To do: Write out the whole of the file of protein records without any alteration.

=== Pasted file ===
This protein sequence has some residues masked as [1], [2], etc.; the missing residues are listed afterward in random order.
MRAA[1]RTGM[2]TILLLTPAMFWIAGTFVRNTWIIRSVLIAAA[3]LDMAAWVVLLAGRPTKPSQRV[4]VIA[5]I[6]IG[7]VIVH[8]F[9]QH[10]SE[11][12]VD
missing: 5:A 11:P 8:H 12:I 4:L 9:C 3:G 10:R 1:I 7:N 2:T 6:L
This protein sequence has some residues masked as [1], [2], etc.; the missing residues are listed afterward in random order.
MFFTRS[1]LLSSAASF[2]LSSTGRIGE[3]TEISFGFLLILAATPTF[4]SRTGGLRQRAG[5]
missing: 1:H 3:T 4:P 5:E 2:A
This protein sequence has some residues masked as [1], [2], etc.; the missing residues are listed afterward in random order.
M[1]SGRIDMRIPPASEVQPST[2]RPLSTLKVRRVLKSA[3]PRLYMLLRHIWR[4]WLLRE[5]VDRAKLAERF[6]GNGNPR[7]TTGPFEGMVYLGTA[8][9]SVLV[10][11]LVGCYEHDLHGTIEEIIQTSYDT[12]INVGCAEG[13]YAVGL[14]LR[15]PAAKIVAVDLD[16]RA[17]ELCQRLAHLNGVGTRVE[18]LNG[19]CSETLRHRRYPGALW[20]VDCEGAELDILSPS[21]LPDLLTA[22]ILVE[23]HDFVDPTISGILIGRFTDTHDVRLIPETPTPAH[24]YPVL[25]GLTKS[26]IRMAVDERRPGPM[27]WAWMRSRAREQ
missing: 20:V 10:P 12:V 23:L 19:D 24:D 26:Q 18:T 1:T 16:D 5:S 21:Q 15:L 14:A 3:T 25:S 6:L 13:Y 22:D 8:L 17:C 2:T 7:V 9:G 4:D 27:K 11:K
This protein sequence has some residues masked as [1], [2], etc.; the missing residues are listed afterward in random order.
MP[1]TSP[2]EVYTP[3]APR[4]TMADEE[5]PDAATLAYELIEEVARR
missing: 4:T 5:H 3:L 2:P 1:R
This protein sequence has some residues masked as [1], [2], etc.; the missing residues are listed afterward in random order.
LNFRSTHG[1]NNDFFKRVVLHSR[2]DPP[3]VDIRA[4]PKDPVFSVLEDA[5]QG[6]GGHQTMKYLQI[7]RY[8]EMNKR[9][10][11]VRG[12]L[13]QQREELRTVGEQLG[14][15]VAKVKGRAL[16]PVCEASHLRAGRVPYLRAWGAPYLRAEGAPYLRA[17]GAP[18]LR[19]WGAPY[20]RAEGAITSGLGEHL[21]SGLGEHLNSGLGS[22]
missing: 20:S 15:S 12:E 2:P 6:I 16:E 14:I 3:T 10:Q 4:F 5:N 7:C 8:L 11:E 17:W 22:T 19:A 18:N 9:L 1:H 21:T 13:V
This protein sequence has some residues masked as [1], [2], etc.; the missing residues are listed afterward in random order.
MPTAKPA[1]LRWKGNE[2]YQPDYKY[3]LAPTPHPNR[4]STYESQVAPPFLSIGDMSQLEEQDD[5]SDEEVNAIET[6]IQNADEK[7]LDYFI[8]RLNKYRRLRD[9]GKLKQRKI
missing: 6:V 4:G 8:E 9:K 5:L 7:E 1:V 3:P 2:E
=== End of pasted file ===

This protein sequence has some residues masked as [1], [2], etc.; the missing residues are listed afterward in random order.
MRAA[1]RTGM[2]TILLLTPAMFWIAGTFVRNTWIIRSVLIAAA[3]LDMAAWVVLLAGRPTKPSQRV[4]VIA[5]I[6]IG[7]VIVH[8]F[9]QH[10]SE[11][12]VD
missing: 5:A 11:P 8:H 12:I 4:L 9:C 3:G 10:R 1:I 7:N 2:T 6:L
This protein sequence has some residues masked as [1], [2], etc.; the missing residues are listed afterward in random order.
MFFTRS[1]LLSSAASF[2]LSSTGRIGE[3]TEISFGFLLILAATPTF[4]SRTGGLRQRAG[5]
missing: 1:H 3:T 4:P 5:E 2:A
This protein sequence has some residues masked as [1], [2], etc.; the missing residues are listed afterward in random order.
M[1]SGRIDMRIPPASEVQPST[2]RPLSTLKVRRVLKSA[3]PRLYMLLRHIWR[4]WLLRE[5]VDRAKLAERF[6]GNGNPR[7]TTGPFEGMVYLGTA[8][9]SVLV[10][11]LVGCYEHDLHGTIEEIIQTSYDT[12]INVGCAEG[13]YAVGL[14]LR[15]PAAKIVAVDLD[16]RA[17]ELCQRLAHLNGVGTRVE[18]LNG[19]CSETLRHRRYPGALW[20]VDCEGAELDILSPS[21]LPDLLTA[22]ILVE[23]HDFVDPTISGILIGRFTDTHDVRLIPETPTPAH[24]YPVL[25]GLTKS[26]IRMAVDERRPGPM[27]WAWMRSRAREQ
missing: 20:V 10:P 12:V 23:L 19:D 24:D 26:Q 18:T 1:T 16:D 5:S 21:Q 15:L 14:A 3:T 25:S 6:L 13:Y 22:D 8:L 17:C 2:T 7:V 9:G 4:D 27:K 11:K
This protein sequence has some residues masked as [1], [2], etc.; the missing residues are listed afterward in random order.
MP[1]TSP[2]EVYTP[3]APR[4]TMADEE[5]PDAATLAYELIEEVARR
missing: 4:T 5:H 3:L 2:P 1:R
This protein sequence has some residues masked as [1], [2], etc.; the missing residues are listed afterward in random order.
LNFRSTHG[1]NNDFFKRVVLHSR[2]DPP[3]VDIRA[4]PKDPVFSVLEDA[5]QG[6]GGHQTMKYLQI[7]RY[8]EMNKR[9][10][11]VRG[12]L[13]QQREELRTVGEQLG[14][15]VAKVKGRAL[16]PVCEASHLRAGRVPYLRAWGAPYLRAEGAPYLRA[17]GAP[18]LR[19]WGAPY[20]RAEGAITSGLGEHL[21]SGLGEHLNSGLGS[22]
missing: 20:S 15:S 12:E 2:P 6:I 16:E 14:I 3:T 10:Q 4:F 5:N 7:C 8:L 11:E 17:W 22:T 19:A 18:N 9:L 1:H 21:T 13:V
This protein sequence has some residues masked as [1], [2], etc.; the missing residues are listed afterward in random order.
MPTAKPA[1]LRWKGNE[2]YQPDYKY[3]LAPTPHPNR[4]STYESQVAPPFLSIGDMSQLEEQDD[5]SDEEVNAIET[6]IQNADEK[7]LDYFI[8]RLNKYRRLRD[9]GKLKQRKI
missing: 6:V 4:G 8:E 9:K 5:L 7:E 1:V 3:P 2:E